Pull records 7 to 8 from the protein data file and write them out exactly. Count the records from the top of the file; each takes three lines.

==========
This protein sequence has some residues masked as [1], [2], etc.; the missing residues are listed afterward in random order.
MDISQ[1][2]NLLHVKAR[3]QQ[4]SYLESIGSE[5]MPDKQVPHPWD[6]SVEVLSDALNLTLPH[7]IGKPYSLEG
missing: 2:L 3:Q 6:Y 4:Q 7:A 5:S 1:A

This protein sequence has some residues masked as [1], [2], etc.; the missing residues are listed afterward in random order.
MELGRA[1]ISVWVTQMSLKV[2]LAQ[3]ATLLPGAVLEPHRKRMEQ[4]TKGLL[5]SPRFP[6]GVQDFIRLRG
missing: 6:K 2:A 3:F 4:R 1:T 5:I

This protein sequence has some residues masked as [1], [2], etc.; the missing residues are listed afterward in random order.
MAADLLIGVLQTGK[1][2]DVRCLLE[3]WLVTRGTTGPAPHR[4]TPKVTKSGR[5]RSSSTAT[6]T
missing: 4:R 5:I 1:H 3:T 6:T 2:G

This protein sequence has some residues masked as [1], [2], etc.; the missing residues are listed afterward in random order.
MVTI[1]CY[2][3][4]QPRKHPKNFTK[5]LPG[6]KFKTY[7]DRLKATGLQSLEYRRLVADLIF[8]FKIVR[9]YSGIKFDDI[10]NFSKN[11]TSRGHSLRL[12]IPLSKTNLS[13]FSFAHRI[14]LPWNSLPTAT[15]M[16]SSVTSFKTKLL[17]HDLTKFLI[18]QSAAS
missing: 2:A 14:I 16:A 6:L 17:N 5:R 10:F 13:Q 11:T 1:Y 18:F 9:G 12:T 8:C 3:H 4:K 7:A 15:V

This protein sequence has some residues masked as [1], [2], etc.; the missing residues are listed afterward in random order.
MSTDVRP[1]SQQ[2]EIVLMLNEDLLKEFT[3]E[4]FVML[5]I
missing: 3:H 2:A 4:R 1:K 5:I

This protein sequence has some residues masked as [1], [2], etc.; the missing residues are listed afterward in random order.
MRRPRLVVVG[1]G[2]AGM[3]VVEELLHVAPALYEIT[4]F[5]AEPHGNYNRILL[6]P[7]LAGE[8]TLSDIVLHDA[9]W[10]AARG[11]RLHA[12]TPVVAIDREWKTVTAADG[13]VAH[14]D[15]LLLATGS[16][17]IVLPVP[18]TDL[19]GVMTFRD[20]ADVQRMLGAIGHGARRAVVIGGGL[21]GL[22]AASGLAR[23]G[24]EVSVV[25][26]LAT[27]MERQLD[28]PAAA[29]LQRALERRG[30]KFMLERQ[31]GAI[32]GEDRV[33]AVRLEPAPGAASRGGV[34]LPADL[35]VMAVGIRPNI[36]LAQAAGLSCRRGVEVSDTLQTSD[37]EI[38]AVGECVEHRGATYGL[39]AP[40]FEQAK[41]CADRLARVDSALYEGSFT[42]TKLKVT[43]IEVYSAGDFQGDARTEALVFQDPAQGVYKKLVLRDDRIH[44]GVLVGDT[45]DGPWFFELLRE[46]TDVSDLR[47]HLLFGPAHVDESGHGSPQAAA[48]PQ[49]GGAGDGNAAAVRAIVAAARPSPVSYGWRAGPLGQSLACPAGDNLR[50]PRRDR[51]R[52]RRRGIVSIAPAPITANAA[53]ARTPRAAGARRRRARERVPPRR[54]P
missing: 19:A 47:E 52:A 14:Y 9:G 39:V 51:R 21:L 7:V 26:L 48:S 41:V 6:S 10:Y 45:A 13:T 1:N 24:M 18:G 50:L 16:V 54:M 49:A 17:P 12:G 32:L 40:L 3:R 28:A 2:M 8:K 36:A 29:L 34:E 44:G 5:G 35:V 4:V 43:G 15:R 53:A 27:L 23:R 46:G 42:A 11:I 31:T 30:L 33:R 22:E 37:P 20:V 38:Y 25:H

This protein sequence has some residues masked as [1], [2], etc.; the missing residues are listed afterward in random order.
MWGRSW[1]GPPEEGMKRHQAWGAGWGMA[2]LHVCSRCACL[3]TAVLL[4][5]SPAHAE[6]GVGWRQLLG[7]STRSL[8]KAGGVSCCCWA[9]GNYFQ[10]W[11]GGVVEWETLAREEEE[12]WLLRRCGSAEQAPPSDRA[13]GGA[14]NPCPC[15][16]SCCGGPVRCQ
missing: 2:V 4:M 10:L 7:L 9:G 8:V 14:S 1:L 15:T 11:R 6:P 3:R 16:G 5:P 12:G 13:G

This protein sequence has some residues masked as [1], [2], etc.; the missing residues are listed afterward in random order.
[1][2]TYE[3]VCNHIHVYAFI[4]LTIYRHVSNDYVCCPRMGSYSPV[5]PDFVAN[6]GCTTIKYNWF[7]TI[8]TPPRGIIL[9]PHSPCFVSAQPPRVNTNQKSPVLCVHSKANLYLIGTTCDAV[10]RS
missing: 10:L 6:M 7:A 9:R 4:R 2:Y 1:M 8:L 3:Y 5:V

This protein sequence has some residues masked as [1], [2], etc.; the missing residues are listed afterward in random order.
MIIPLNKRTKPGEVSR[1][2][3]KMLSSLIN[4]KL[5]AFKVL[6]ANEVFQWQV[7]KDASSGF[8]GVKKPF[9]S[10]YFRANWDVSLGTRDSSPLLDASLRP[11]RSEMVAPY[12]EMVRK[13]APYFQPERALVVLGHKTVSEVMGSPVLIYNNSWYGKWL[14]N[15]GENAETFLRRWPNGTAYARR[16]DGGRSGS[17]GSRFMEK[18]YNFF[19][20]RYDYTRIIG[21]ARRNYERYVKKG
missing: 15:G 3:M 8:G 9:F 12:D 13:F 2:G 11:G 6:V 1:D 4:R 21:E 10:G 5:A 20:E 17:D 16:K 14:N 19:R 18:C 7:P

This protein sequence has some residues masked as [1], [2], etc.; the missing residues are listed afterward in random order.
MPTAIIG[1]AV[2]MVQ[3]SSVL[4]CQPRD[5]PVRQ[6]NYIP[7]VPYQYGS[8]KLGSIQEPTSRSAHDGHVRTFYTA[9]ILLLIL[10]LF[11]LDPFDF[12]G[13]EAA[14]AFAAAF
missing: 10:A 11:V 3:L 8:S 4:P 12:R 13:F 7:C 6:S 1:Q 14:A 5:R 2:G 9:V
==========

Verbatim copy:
This protein sequence has some residues masked as [1], [2], etc.; the missing residues are listed afterward in random order.
MWGRSW[1]GPPEEGMKRHQAWGAGWGMA[2]LHVCSRCACL[3]TAVLL[4][5]SPAHAE[6]GVGWRQLLG[7]STRSL[8]KAGGVSCCCWA[9]GNYFQ[10]W[11]GGVVEWETLAREEEE[12]WLLRRCGSAEQAPPSDRA[13]GGA[14]NPCPC[15][16]SCCGGPVRCQ
missing: 2:V 4:M 10:L 7:L 9:G 8:V 14:S 1:L 15:T 11:R 6:P 3:R 16:G 5:P 12:G 13:G

This protein sequence has some residues masked as [1], [2], etc.; the missing residues are listed afterward in random order.
[1][2]TYE[3]VCNHIHVYAFI[4]LTIYRHVSNDYVCCPRMGSYSPV[5]PDFVAN[6]GCTTIKYNWF[7]TI[8]TPPRGIIL[9]PHSPCFVSAQPPRVNTNQKSPVLCVHSKANLYLIGTTCDAV[10]RS
missing: 10:L 6:M 7:A 9:R 4:R 2:Y 1:M 8:L 3:Y 5:V